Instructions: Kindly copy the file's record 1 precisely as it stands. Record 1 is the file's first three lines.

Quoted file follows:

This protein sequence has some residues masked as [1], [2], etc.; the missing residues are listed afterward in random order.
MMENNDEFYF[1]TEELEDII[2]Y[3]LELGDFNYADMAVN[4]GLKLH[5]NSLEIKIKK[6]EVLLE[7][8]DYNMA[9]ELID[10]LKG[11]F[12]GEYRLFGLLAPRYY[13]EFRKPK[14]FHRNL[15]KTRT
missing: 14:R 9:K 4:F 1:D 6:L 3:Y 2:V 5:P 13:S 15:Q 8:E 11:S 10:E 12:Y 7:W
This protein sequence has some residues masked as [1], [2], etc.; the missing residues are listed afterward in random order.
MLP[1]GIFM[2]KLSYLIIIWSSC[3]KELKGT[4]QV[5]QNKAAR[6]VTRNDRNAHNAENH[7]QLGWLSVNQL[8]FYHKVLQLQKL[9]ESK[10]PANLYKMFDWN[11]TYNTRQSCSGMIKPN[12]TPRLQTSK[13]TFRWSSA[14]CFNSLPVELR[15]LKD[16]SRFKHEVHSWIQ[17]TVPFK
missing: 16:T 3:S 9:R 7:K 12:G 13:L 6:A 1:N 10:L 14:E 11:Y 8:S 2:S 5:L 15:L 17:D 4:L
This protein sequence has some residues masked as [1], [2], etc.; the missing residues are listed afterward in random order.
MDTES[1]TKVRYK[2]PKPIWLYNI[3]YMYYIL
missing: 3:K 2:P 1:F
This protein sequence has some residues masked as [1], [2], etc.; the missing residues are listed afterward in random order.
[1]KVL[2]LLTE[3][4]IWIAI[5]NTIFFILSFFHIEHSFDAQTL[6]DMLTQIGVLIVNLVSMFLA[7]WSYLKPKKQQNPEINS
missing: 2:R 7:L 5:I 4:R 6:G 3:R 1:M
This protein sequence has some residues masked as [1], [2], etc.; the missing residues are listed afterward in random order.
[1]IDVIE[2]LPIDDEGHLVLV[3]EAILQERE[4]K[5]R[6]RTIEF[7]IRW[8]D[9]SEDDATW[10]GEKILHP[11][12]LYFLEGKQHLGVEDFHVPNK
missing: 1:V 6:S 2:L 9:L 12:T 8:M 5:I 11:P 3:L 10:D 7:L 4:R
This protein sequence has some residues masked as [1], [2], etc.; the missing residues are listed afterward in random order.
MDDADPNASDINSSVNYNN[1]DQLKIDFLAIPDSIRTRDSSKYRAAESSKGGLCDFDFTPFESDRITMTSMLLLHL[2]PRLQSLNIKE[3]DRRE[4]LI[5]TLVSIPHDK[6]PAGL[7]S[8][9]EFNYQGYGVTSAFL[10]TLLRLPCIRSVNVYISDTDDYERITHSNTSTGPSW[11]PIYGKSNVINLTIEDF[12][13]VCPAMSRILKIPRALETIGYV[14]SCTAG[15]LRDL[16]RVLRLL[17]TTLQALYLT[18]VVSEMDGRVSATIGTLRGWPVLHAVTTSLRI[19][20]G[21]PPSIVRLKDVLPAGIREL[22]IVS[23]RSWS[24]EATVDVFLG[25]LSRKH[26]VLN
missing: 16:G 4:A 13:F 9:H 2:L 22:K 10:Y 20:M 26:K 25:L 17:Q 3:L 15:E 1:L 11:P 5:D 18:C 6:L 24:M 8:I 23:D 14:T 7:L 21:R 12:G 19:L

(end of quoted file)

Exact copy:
This protein sequence has some residues masked as [1], [2], etc.; the missing residues are listed afterward in random order.
MMENNDEFYF[1]TEELEDII[2]Y[3]LELGDFNYADMAVN[4]GLKLH[5]NSLEIKIKK[6]EVLLE[7][8]DYNMA[9]ELID[10]LKG[11]F[12]GEYRLFGLLAPRYY[13]EFRKPK[14]FHRNL[15]KTRT
missing: 14:R 9:K 4:F 1:D 6:L 3:Y 2:V 5:P 13:S 15:Q 8:E 11:S 10:E 12:Y 7:W